Lesson 20: Sending drawing files revisited
This is a MUST VISIT web site - so much information.
I bought a full site subscription to this site, so that I could get his Revit CADClips but all his AutoCAD CADClips are FREE to download.
AutoCAD 2008 - Video Reference
AutoCAD 2007 3D - Dimensioning
AutoCAD 2007 - 3D
AutoCAD 2006 - Level Two 3D
AutoCAD 2006 - Level Two
AutoCAD 2006 - Dynamic Blocks
AutoCAD 2006 - CADclips
AutoCAD 2004/2005 - Level One
AutoCAD 2005 - New Features
AutoCAD 2004 - New Features
Sunday, 15 February 2009
His lecturer has told the student on his course to login and download the Autodesk software they need so that they can learn how to use it and produce material for their coursework for FREE.
You need to have an educational email address to do this, but most students are given these when they start their course these days.
Here is the link to the Student Engineering & Design Community :-http://students3.autodesk.com/?nd=public_signup_v2
As with most Autodesk educational software there is a plot stamp embedded within the files produced that states that the drawing has been produced by an educational version.
So make sure that your students know that they are to keep their learning copy at home and the office copy (should you have one) well away from each other i.e. don’t use any files from or produced by the educational version on real work.
for those of you that don't have an optical mouse.....
If your cursor no longer moves smoothly across the screen (e.g., as you move the mouse, the cursor hangs briefly and then shoots across the screen), then you probably need to clean your mouse's innards. Fortunately, the procedure isn't as disgusting as it sounds.
Many books tell you to clean the mouse ball, but the problem usually results from dirty mouse ball rollers. Here's how to clean them:
1) Turn the mouse over and remove the little cover that keeps the ball from falling out
2) Remove the mouse ball. If it does happen to be dirty, clean it.
3) Look inside the hole where the mouse ball lives. You should see three little rollers, and they'll probably be caked with crud. Use a dull, non-abrasive object (e.g., the end of a small screwdriver or you finger nail if you can bear it.) to clean all of the crud off.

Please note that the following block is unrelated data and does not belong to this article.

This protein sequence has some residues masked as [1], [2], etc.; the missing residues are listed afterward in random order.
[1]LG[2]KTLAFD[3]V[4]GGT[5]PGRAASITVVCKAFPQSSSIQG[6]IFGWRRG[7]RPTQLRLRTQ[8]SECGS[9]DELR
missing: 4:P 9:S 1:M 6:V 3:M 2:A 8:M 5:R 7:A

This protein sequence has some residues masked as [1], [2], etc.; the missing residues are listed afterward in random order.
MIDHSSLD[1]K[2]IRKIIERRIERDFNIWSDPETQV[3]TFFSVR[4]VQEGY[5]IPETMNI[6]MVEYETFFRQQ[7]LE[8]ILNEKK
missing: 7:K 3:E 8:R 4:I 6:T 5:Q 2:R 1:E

4) blow out the crud.
5) Replace the mouse ball and cover.
6) Whack the eraser dust, potato chip crumbs, and anything else off of your mouse pad (so that you don't have to perform this same procedure two days later).
If the cursor still doesn't move smoothly, then you might have an obsolete or corrupted mouse driver, a defective mouse, or an IRQ conflict. In this case call IT support or chuck it away and buy an optical mouse.
Mark Middlebrook is president of Daedalus Consulting in Oakland, California, and contributing editor of CADALYST.
He is co-author of AutoCAD for Dummies and AutoCAD LT for Dummies, both from IDG Books.
Marks web site has a number of tutorials and articles that are not available on the Cadalyst site. His homepage is well worth a visit.
Shaan is a Technical Marketing Manager for the AutoCAD group which also includes Autodesk Viz and also manage most of the beta programs for Autodesk
He was previously a mechanical designer involved in various large projects before joining Autodesk in January of 1998.
He is also to be found at all hours in the Autodesk discussion groups assisting fellow users with technical issues as well as participating in some of the humorous threads. Link to his Blog.
Ellen Finkelstein has been using AutoCAD since 1986 and PowerPoint since 1997. She has been consulting and teaching AutoCAD as well as other computer programs, including Microsoft Word, Excel, and PowerPoint, since 1993. Now she writes computer books and teaches Management courses. She has taught classes in Human Resource Management, Creating Usable Web Sites, and Web Writing. Her web site is a must visit resource
Lynn Allen, Cadalyst columnist and worldwide Autodesk Technical Evangelist, speaks to more than 20,000 users each year. For the past ten years she has written a monthly column in Cadalyst magazine called "Circles and Lines." Lynn started using AutoCAD® software with Release 1.4, and has taught at the corporate and collegiate level for years. A sought-after public speaker with a unique comedic style, Lynn is always one of the highest rated speakers at Autodesk University®. Lynns Blog is a must read
I will port over the links page first, checking that the links are still alive and the information accurate.